3. A hybrid student, trained in one or more disciplines. One who seeks new forms of knowledge production combining artistic and academic methods aiming for the highest achievements in both methodologies. This may also be a team of two or more people type 2 and 3.

4. An art student who wants to get closer to the theories that are related to his work. Aims for high artistic achievement. Knowledge development is Secondary.

5. An art student who wants to get inspired by academic theories. To get closer to science. Theories are applied to suit the artist and are not tested or analyzed for truth.
** please note that in The Netherlands universities are separated from art schools
We encourage each project to design and work with their own metaphors.
Example: For instance one might refer to collaborations as they are manifested in nature and described by biology as: mutualistic collaboration (+/+), competition (-/-), parasitism (+/-), Neutralism (0/0), Commensalism (0/+)

Challenges: The more people are involved the more difficult it may become to reach a common vision.
Questions: What type of collaborator are you? What is your role? Will you function as advisor? passive or active observer? Facilitator? Actor?, Teacher? Co-creator? Co-author? What are your expectations? Who is leading the project? Are there more than one leader?  How is your collaboration structured?
Vision: Creative endeavors often require visionary approaches. Is the project led by one vision(ary)? Or more?
Responsibilities: To avoid disappointment or confusion it is important to clarify who is considered responsible for what, and when, but also to allow for flexibility within these responsibilities.
Attitudes: Respect for the collaborators field/interests and differences to one’s own has to be paramount. Do not consider your discipline as intellectually superior.  Be ready to investigate the methods and methodologies of different disciplines .  Be ready to learn new skills. Respect the accumulated knowledge of each discipline as well as the associated means of expressing it. Transdisciplinary collaborations are a catalyst to innovation. You truly cannot predict what you get.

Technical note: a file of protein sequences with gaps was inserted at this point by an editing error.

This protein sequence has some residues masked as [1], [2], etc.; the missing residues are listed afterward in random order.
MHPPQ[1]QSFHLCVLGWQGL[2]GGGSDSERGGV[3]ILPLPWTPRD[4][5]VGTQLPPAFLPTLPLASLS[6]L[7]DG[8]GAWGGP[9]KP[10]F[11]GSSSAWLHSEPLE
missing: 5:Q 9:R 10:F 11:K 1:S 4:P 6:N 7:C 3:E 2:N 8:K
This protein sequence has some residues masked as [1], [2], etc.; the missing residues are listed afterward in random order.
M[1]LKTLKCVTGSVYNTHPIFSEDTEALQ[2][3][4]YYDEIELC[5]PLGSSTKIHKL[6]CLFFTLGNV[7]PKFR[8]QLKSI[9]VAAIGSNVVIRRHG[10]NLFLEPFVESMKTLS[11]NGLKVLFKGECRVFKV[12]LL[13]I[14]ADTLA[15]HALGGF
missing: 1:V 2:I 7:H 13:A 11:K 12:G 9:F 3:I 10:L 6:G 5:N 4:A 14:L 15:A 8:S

Commitment: Individuals should be clear about what their commitment can be for the project.
International: When collaborating in an international context, one might encounter miscommunication due to language difficulties, where things may ‘get lost in translation’ or cultural differences. These may involve banal issues such as time punctuality or directness versus circling around an issue during dialogue.

Create a comprehensive practical guide that builds towards a taxonomy of the challenges within typologies of collaborations between Art – Design – Engineering – Science ”” Humanities starting from and adding to the issues touched upon in this paper in order to facilitate successful collaboration: Motivations, Method and Methodology, Knowledge Transfer and Dissemination, Definitions and Generalizations, Types of Collaborators and Collaborations. Dealing with issues such as structure, location, funding, planning, communication, commitment, time, ethics and attitudes.
Obstacle/opportunity: centralized practical knowledge about multi-, inter, and trans- disciplinary collaboration, in particular with Art – Design – Engineering – Science ”” Humanities collaborations, is insufficiently documented and or collected. Many individual projects have made reports of their findings. This is an opportunity to create a collection of guidelines that in a low threshold practical formation, may function as an international handbook that can be used as a tool for future collaboration projects.
Stakeholders: for all (new) collaborators and educators of multi, inter, and transdisciplinary collaborations, as well for those who initiate, facilitate and or fund such projects.